Americas

US House approves defense bill in blow to Trump

Spending bill lambasted by president passes in House of Representatives with veto-proof majority

Michael Gabriel Hernandez   | 09.12.2020
US House approves defense bill in blow to Trump

WASHINGTON  

Lawmakers in the US House of Representatives sent an unequivocal message to President Donald Trump on Tuesday when they overwhelmingly passed a defense spending bill that the commander-in-chief has threatened to veto.

The 335-78 vote approving the gargantuan $731 billion bill ensures that the House has enough votes to override a potential veto. It is unclear if the Senate will also have a veto-proof majority when it is sent to the chamber.

Trump has vowed to veto the bill because it contains certain provisions he has voiced disapproval of while lacking others he has demanded. But a large chunk of his Republican partisans bucked his threats in voting for the bill.

Trump has lambasted a requirement that the Defense Department rename military installations that bear the name of Confederate generals. The confederacy was a separatist movement that fought against the US in the mid-1800s to maintain the right to own Black people as slaves.

The bases, as well as monuments honoring Confederates, became a flashpoint of public protests following the police-involved killings of Black men, including George Floyd in May.

Trump has also threatened a veto if the bill does not include a provision repealing a statute known as Section 230 that shields social media companies from legal action over content posted by their users.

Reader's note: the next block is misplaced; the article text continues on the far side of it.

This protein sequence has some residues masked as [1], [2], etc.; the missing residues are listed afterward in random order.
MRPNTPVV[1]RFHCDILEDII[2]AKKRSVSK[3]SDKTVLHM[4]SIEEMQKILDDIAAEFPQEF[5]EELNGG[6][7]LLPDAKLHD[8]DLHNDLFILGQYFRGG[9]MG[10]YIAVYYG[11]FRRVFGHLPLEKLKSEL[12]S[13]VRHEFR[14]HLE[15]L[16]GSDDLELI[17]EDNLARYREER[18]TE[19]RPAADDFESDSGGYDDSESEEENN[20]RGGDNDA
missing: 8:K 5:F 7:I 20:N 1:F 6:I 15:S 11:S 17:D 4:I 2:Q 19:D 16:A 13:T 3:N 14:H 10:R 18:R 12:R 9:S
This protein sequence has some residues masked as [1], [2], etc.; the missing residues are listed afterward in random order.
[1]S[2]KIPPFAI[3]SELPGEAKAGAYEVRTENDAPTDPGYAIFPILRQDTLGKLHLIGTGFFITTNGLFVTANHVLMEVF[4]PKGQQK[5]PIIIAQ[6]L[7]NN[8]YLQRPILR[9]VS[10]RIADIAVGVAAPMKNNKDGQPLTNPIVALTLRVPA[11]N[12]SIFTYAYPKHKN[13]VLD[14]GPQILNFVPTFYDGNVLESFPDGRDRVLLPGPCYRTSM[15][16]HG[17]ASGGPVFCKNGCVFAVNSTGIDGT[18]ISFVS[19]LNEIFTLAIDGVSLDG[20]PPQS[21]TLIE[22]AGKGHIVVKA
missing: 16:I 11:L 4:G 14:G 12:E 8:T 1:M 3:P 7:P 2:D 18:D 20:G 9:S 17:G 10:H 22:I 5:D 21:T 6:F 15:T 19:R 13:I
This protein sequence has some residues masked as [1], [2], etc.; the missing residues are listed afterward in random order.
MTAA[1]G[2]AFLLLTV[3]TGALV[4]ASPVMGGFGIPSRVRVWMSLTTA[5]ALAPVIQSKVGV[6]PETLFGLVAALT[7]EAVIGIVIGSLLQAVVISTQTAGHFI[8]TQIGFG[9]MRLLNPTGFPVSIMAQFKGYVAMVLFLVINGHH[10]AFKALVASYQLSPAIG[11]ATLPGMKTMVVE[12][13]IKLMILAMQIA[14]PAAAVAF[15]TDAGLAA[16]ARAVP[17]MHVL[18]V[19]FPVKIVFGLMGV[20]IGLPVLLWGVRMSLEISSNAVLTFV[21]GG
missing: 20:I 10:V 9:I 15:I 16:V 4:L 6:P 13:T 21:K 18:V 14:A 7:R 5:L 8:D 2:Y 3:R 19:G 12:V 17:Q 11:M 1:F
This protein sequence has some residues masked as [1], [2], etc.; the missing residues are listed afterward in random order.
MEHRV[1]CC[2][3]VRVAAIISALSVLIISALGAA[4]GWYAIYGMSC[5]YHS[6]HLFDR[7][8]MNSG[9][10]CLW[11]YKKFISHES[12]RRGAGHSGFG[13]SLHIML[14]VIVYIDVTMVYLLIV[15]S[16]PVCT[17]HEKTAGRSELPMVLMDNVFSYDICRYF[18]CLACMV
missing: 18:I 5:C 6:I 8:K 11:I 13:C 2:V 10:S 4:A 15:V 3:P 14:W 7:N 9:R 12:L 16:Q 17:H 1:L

Trump and his Republican allies have sought to focus on Section 230 in their criticism of what they say are efforts by social media companies to censor conservative viewpoints.

In May, Trump issued an executive order calling for new regulations to be imposed on the legal protections, which are part of a largely defunct 1996 law that has been used to protect internet companies from lawsuits.

Section 230 is one of the few remaining parts of the Communications Decency Act, which was largely struck down by the Supreme Court over free speech concerns.

If the Senate follows the House in approving the defense bill by a large margin, it is unclear if Trump will issue a veto when the bill hits his desk. Doing so would risk an embarrassing milestone in the twilight hours of his presidency.

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